Morphologic analysis of the neuromuscular development of the anorectal unit in fetal rats with retinoic acid induced myelomeningocele.

The Children's Center for Fetal Research, Children's Hospital of Philadelphia, The University of Pennsylvania School of Medicine, Abramson Research Center, Room 1116B, 3615 Civic Center Boulevard, Philadelphia, PA 19104-4318, USA.
Neuroscience Letters (Impact Factor: 2.06). 02/2008; 430(2):157-62. DOI: 10.1016/j.neulet.2007.10.048
Source: PubMed

ABSTRACT To investigate whether myelomeningocele (MMC) is associated with a global neuromuscular maldevelopment of the lower gastrointestinal (GI) tract and anorectum, the distribution and staining intensity of non-neuronal (alpha-smooth-muscle-actin), neural crest cell (NCC, [Hoxb5]), and neuronal markers (PGP-9.5, synaptophysin, neurotubulin-beta-III) within the distal colon, rectum, and anal sphincters were analyzed by immunohistochemistry and Western blot in rat fetuses with retinoic acid (RA) induced MMC. At term (E22), no gross-morphological differences of the anorectal unit of OIL (n=21) MMC (n=31), and RA-exposed-non MMC (RA, n=19) fetuses were found. Smooth muscle cells were evenly distributed within the muscle layers of the rectum and the internal anal sphincter in OIL, MMC, and RA fetuses. Density and staining intensity of NCC and mature enteric neurons within the myenteric plexus of the distal colon and rectum and innervation pattern within anal sphincters in MMC fetuses were analogous to RA and OIL controls. Normal smooth muscle and myenteric plexus development of the rectum and normal innervation of the anal sphincters and pelvic floor suggests that MMC is not associated with a global neuromuscular maldevelopment of lower GI structures in this short-gestational model.

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    ABSTRACT: Formerly, the disastrous cluster of neurologic deficits and associated neurogenic problems in patients with myelomeningocele (MMC) was generally thought to solely result from the primary malformation, i.e., failure of neurulation. Today, however, there is no doubt that a dimensional additional pathogenic mechanism exists. Most likely, it contributes much more to loss of neurologic function than non-neurulation does. Today, there is a large body of compelling experimental and clinical evidence confirming that the exposed part of the non-neurulated spinal cord is progressively destroyed during gestation, particularly so in the third trimester. These considerations gave rise to the two-hit-pathogenesis of MMC with non-neurulation being the first and consecutive in utero acquired neural tissue destruction being the second hit. This novel pathophysiologic understanding has obviously triggered the question whether the serious and irreversible functional loss caused by the second hit could not be prevented or, at least, significantly alleviated by timely protecting the exposed spinal cord segments, i.e., by early in utero repair of the MMC lesion. Based on this intriguing hypothesis and the above-mentioned data, human fetal surgery for MMC was born in the late nineties of the last century and has made its way to become a novel standard of care, particularly after the so-called “MOMS Trial”. This trial, published in the New England Journal of Medicine, has indisputably shown that overall, open prenatal repair is distinctly better than postnatal care alone. Finally, a number of important other topics deserve being mentioned, including the necessity to work on the up till now immature endoscopic fetal repair technique and the need for concentration of these extremely challenging cases to a small number of really qualified fetal surgery centers worldwide. In conclusion, despite the fact that in utero repair of MMC is not a complete cure and not free of risk for both mother and fetus, current data clearly demonstrate that open fetal–maternal surgery is to be recommended as novel standard of care when pregnancy is to be continued and when respective criteria for the intervention before birth are met. Undoubtedly, it is imperative to inform expecting mothers about the option of prenatal surgery once their fetus is diagnosed with open spina bifida.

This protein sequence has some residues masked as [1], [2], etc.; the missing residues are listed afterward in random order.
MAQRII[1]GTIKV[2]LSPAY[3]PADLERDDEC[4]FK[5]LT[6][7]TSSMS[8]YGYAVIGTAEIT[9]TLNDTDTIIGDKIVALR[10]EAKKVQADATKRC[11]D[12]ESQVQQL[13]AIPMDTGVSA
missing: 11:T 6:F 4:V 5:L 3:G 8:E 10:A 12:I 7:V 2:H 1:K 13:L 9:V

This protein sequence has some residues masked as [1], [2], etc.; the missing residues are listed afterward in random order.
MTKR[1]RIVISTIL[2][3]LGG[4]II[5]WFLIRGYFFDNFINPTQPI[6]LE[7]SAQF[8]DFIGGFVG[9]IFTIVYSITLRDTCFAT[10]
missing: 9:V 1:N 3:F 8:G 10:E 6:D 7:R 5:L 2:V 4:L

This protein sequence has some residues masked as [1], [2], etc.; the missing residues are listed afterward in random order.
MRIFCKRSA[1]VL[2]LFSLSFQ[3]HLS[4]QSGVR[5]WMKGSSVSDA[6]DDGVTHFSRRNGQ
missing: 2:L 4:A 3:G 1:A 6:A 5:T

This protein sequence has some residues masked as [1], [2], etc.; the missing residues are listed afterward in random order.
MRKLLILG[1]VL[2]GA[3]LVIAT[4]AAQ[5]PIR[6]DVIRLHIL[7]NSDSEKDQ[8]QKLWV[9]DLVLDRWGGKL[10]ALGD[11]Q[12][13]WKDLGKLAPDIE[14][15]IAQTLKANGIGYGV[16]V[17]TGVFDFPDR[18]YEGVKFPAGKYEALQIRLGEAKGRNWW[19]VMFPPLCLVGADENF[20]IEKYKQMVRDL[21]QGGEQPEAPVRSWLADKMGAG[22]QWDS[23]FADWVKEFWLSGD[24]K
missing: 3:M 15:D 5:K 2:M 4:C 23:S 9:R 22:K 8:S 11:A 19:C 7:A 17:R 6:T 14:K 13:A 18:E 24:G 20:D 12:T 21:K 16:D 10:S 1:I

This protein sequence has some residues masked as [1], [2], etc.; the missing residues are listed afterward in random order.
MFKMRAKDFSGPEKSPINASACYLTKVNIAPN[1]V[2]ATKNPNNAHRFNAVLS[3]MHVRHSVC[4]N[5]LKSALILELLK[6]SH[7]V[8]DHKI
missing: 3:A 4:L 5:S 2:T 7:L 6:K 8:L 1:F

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    ABSTRACT: This article narrates the thrilling story of how the pathogenetic understanding of myelomeningocele was fundamentally revised during the last decades and how these new insights, in particular the "two-hit hypothesis," have prepared the terrain for human fetal surgery. Formerly, the devastating cluster of neurologic and neurogenic problems was mainly attributed to the primary malformation, that is, failure of neurulation. At present, there is solid evidence that in early gestation the nonneurulated spinal cord functions well, but suffers from progressive traumatic and degenerative damage in later gestation because it is openly exposed to the amniotic cavity. There is no doubt that the secondary, in utero acquired spinal cord destruction is mainly responsible for the disastrous and irreversible peripheral neurologic deficit present at birth, and there is no doubt either that timely prenatal protective coverage can potentially arrest these deleterious dynamics and preserve neurologic function. Also, tethering of the cord within and constant outflow of cerebrospinal fluid from the lesion are seen as the driving forces behind the Chiari II malformation and consequent ventriculomegaly. Untethering and watertight sealing of the lesion reverses hindbrain herniation and lowers the risk for a relevant hydrocephalus. This article then details how human fetal surgery started in the late 1990s and follows the evolution from the pioneer case studies via the first case series providing encouraging results to the ground breaking Management of Myelomeningocele Study Trial, published in The New England Journal of Medicine in February 2011 by Adzick et al, that has, for the first time, generated unequivocal evidence that patients with prenatal repair do significantly better than those with postnatal care only. Finally, this review looks at several other critical issues, including the hitherto immature endoscopic approach to fetal repair, some future directions of research and clinical practice, and also utters a plea for concentration of these equally rare and complex cases to a few truly qualified centers worldwide. The conclusion derived from all data existing today is that maternal-fetal surgery, although not a cure and not free of risks, represents a novel standard of care for select mothers and their fetuses suffering from one of the most ruinous nonlethal congenital malformations.